Robert Barron Citizen
The Municipality of North Cowichan has the right to limit the maximum loads of dump trucks on the access road leading to the Pastula open pit quarry.
Mayor Jon Lefebure said staff has been instructed to prepare a report on truck traffic to the quarry site, which is expected to be tabled in March.
An information session Thursday on the controversial quarry was hosted by Jim Dunkley, a regional director for the Ministry of Energy and Mines.
Dunkley was fulfilling a commitment to the community to outline the operating terms of the quarry prior to its operating permit being issued.
“My understanding is that we can’t do anything to directly prevent the quarry’s operation once the province has granted the operating permit,” Lefebure said to the packed council chambers in North Cowichan.
“But while we can’t control the site, we can regulate and control the roads that run to it. We’ve decided to move forward with a staff report now that we know the conditions of the permit.”
The issue of the quarry, first proposed in 2014, has been controversial in the region.
Richards Trail is a keystone in the area’s agri-tourism industry and is popular with cyclists, with hundreds using the rural road on a regular basis.
The Catalyst mill waterline also goes under the road, and there are signs warning against moving heavy equipment on the route.
The District of North Cowichan sent a letter to the ministry outlining its concerns and opposition to the quarry, and are on record stating that Richards Trail is not capable of supporting industrial traffic.
Dunkley said the permit limits the extraction of materials from the site to 25,000 tonnes per year during the expected lifespan of the project, which means approximately 11,000 truck loads will be moved from the site.
“That would mean about 10 truck loads a day,” Dunkley calculated.
Dunkley said the quarry’s operations will be limited to Monday to Friday, from 7:30 a.m. to 5 p.m., which he indicated should go a long way in dealing with impacts to recreation in the area, as most recreational activities usually take place on the weekends.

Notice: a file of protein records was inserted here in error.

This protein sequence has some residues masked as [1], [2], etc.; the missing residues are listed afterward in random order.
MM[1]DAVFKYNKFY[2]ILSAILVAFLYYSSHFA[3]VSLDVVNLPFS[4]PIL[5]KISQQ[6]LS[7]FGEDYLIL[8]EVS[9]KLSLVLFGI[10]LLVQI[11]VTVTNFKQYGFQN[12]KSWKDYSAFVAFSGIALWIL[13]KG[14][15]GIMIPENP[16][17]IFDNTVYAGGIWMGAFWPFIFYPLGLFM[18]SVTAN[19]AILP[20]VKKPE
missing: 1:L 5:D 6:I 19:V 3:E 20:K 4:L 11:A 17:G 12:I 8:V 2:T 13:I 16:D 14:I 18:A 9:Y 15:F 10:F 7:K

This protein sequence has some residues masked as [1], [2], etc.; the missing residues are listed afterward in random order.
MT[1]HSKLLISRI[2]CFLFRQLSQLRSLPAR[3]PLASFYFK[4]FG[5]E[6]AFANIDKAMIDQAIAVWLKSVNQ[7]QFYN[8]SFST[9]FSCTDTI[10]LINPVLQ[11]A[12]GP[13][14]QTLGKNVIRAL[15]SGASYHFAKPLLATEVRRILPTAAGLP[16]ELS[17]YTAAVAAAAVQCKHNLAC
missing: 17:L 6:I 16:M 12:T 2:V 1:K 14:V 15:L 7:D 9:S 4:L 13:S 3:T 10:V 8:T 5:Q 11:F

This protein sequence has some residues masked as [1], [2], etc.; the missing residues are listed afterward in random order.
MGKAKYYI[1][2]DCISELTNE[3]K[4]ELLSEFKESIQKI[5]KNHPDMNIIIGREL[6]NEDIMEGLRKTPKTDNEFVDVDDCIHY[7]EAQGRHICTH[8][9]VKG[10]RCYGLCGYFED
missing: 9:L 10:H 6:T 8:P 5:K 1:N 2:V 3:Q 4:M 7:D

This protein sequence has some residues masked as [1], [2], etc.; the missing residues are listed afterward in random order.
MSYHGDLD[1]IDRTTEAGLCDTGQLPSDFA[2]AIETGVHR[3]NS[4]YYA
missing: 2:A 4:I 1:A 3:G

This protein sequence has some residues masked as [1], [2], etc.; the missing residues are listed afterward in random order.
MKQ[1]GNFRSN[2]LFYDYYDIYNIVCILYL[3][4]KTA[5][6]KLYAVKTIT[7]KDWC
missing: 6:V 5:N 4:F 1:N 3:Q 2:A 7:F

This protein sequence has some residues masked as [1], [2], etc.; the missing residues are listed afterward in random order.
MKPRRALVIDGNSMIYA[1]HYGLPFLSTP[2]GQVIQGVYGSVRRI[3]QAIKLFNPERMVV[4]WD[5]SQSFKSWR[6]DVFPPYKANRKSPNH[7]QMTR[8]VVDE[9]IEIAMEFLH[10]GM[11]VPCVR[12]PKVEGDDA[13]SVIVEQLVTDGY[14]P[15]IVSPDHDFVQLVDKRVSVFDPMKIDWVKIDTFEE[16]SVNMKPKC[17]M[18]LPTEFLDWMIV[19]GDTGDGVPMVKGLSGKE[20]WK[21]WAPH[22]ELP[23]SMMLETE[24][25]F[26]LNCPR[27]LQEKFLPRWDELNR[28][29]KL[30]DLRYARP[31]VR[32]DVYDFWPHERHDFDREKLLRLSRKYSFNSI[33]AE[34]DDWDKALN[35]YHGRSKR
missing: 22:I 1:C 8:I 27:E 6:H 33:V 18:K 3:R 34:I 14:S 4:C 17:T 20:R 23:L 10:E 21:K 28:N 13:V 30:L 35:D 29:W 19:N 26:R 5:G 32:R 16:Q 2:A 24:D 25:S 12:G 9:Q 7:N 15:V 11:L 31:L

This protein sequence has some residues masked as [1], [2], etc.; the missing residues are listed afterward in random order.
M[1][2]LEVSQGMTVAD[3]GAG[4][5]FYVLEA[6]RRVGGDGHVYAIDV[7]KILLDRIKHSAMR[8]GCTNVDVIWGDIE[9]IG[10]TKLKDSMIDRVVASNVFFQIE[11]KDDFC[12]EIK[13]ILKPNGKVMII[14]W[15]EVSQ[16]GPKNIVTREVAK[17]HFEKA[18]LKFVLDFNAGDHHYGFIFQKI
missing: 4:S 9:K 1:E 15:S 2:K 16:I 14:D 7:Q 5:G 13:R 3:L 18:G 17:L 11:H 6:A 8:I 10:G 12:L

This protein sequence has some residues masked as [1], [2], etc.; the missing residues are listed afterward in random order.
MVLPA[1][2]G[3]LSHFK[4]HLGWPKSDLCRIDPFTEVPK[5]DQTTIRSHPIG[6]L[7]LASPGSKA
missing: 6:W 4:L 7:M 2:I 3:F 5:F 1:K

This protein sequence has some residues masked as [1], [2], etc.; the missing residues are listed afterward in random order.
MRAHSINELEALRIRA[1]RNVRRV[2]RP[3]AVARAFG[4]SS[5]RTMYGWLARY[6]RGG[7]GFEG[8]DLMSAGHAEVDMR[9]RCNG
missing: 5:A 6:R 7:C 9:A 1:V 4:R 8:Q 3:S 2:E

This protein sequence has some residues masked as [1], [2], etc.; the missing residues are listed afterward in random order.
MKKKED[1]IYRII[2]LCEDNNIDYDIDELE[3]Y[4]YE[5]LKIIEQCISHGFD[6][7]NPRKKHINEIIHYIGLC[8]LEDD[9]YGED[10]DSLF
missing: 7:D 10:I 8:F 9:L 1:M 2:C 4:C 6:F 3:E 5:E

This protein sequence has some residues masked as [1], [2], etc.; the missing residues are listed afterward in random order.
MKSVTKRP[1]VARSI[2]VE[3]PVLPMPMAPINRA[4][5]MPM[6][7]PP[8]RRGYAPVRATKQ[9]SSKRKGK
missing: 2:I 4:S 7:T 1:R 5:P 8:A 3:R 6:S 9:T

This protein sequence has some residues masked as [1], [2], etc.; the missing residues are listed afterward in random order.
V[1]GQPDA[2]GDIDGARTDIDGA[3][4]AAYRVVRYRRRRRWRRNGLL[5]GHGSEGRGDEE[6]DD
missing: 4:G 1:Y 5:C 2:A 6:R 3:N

He said the project was not required to undergo an environmental assessment as it’s considered too small.
He said only quarry projects that extract more than 250,000 tonnes of material per year are required to undergo assessment.
As for concerns around blasting, Dunkley said the blast contractor will be required to notify the ministry and residents within one kilometre of the centre of the quarry not less than 24 hours prior to each blasting.
Dunkley said that prior to the start of operations at the quarry, a baseline water sampling program will be completed with samples taken from the runoff coming from the site, Richard’s Creek, all wells on the Pastula property and the wells of two nearby properties.
“I know a lot of people aren’t happy with this project,” Dunkley said. “But we’ll do the best we can to be on top of the work there and deal quickly with any complaints.”
Donna Hickey, who lives close to the quarry, said she’s still not fully comfortable with all aspects of the quarry, even after the information session.
“There’s a lot of complex issues to deal with here, and my main concerns is with the impacts this could have in the watershed,” she said.
“But I feel that this process was good and I’ll feel a little more comfortable with this if the monitoring of the site will be as good as they say it will be.”